Secondhand smoke during pregnancy alters children's behavior.
Liu, J, PWL Leung, L McCauley, Y Ai and J Pinto-Martin. 2012. Mother's environmental tobacco smoke exposure during pregnancy and externalizing behavior problems in children. NeuroToxicology http://dx.doi.org/10.1016/j.neuro.2012.11.005.
Children exposed to secondhand smoke in the womb are more likely to have behavior problems when 5 to 6 years old, reports a study from China.
Kids with pre-birth exposures were twice as likely to have attention and aggression problems – together called “externalizing" behaviors – compared to non-exposed kids. Prebirth exposures are of particular concern because of the negative effects on the developing fetus.
This is one of the first times that passive – rather than active – smoking during pregnancy has been linked to child behavior. The results from this study are consistent with prior studies from the United States and Taiwan.
Secondhand smoke comes from the end of a burning cigarette or is exhaled by a smoker. U.S. health and regulatory agencies consider it a human carcinogen. Exposure to secondhand smoke also increases the risk of sudden infant death syndrome and affects children's respiratory and lung health.
While fewer than 2 percent of women in China are smokers, more than 40 percent are exposed to secondhand smoke during pregnancy. The problem is not isolated to that country. According to a report by the Centers for Disease Control, women of childbearing age exposed to secondhand smoke at work and at home is a worldwide health problem.
The number of women smokers is on the rise around the world, too. By 2025, 1 in 5 women worldwide are expected to smoke.
Women who are active smokers during pregnancy are more likely to have children with behavior problems such as ADHD, conduct problems and aggression. Kids born to smoking mothers also have increased criminal behavior in adolescence and adulthood.
However, less is known about whether secondhand smoke exposure during pregnancy also affects child behavior.
To find out, researchers assessed exposure to secondhand smoke in 646 mothers and children from the town of Jintan in southeastern China who were part of the larger 2005 China Jintan Child Cohort study. When the children were between 5 and 6 years old, mothers filled out questionnaires about their exposure at home, work and elsewhere to secondhand tobacco smoke during pregnancy. Another standard questionnaire was used to assess their children’s behavior and emotional problems.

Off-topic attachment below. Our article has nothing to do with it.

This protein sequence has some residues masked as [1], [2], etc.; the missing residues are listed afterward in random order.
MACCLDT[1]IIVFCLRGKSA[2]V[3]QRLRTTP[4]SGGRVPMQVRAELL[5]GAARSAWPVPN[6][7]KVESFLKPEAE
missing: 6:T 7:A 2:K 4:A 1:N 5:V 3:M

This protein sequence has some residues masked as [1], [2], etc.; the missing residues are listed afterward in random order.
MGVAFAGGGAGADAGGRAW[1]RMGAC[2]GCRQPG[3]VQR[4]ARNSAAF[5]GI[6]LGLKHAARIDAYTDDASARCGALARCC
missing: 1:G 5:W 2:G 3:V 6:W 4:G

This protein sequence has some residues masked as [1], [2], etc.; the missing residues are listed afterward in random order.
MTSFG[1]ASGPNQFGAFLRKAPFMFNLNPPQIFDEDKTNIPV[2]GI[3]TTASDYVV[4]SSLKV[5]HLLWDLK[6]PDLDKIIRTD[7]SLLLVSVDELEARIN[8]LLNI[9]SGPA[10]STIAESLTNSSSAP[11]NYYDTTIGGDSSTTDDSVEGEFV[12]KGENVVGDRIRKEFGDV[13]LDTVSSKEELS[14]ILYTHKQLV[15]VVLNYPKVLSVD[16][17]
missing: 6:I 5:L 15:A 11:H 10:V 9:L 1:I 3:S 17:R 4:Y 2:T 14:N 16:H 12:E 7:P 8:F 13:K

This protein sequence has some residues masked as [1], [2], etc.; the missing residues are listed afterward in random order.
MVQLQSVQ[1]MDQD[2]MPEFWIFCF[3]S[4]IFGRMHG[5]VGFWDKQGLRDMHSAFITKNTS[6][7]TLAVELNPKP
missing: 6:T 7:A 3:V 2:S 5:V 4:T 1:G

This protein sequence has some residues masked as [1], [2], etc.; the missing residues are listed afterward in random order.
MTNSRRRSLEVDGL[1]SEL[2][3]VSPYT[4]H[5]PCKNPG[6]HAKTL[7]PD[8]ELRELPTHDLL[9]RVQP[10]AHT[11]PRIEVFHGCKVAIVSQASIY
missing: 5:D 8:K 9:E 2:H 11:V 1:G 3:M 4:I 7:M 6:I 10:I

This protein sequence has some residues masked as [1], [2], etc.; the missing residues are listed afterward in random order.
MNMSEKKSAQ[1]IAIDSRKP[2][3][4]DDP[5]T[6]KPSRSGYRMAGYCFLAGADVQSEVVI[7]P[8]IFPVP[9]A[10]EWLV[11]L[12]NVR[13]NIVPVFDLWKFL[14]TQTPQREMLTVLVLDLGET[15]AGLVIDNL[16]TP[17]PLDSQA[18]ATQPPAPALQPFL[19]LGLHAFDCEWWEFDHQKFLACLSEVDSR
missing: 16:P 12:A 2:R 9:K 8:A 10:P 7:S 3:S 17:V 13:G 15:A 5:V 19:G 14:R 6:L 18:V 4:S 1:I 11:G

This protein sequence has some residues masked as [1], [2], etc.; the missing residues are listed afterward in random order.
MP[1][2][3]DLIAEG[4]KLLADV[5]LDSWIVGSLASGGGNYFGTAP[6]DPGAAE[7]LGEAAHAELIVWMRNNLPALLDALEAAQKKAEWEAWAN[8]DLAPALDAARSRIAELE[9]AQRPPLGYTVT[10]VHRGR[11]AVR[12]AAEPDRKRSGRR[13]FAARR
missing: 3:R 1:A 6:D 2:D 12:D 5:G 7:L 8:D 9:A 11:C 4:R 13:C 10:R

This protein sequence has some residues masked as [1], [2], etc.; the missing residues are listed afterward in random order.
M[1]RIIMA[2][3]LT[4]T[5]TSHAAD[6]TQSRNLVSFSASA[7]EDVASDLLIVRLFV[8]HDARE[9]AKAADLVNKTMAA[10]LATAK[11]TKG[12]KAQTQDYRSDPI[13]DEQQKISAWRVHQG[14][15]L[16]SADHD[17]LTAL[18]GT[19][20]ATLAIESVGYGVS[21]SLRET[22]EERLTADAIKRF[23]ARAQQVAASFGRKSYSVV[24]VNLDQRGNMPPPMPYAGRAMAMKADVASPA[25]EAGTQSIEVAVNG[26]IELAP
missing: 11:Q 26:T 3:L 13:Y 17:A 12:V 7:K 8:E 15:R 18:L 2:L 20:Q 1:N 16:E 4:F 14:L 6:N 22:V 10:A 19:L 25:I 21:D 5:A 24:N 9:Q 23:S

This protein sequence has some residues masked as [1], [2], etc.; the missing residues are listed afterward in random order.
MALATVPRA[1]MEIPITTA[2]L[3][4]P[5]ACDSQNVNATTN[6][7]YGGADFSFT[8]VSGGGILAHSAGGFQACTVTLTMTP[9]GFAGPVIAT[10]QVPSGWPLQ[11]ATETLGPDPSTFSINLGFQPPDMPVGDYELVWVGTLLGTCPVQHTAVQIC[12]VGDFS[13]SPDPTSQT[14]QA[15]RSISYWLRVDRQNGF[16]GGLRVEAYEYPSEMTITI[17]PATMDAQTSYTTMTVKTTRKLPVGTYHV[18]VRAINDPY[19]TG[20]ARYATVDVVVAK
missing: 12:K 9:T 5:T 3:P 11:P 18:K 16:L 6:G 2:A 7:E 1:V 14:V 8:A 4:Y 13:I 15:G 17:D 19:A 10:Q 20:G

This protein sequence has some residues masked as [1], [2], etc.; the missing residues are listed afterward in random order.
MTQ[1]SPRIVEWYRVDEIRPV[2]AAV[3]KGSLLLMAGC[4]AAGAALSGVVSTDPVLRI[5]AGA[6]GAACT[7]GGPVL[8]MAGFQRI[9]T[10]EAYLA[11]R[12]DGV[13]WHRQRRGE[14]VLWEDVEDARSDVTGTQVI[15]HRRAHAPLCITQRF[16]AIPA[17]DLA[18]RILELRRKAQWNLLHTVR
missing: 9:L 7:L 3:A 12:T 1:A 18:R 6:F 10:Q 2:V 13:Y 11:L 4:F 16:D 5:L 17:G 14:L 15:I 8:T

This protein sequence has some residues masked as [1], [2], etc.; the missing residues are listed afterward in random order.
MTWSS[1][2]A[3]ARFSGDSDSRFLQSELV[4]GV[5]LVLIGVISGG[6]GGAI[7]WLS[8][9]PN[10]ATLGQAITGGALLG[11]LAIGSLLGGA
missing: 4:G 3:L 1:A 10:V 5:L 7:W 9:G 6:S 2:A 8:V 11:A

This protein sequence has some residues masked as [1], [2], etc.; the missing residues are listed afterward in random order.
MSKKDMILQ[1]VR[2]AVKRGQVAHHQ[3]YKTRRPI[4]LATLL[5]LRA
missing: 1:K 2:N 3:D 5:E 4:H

Child behaviors were scored and grouped into internalizing behaviors – including the sum of emotional reaction, anxiety and depression scores, among others – and externalizing behaviors – the sum of attention problems and aggression scores. Total behaviors included a child’s total score on all of these measures.
More than one-third of mothers (37 percent) reported exposure to secondhand smoke during pregnancy. Kids with higher prebirth exposures were twice as likely to have externalizing behavior problems than non-exposed kids. No links were found between prebirth exposures to secondhand smoke and internalizing or total behavior problems.
The results take into account the child’s sex and school area, the parents’ education, occupation and psychological problems, the mother’s age during pregnancy, and the father’s current smoking status.
Tobacco smoke contains thousands of chemicals, many of which are known to affect brain development. Individual chemicals are known to increase brain cell death, alter brain structure and decrease communication between neurons. Nicotine – the main addictive substance in tobacco – and metals, such as mercury, lead and cadmium, are all potent neurotoxicants.
A possible explanation for the findings is that exposures to secondhand smoke may reduce the flow of blood and oxygen to the fetus, which may alter brain growth and development during pregnancy and thus affect behavior.
An important limitation is that mothers reported from memory their secondhand smoke exposures during their pregnancies 5 to 6 years earlier. The reported exposures may not be accurate. Also, because of the social stigma against women smoking in this area of China, the researchers were not able to determine if the women were themselves active smokers during their pregnancies.
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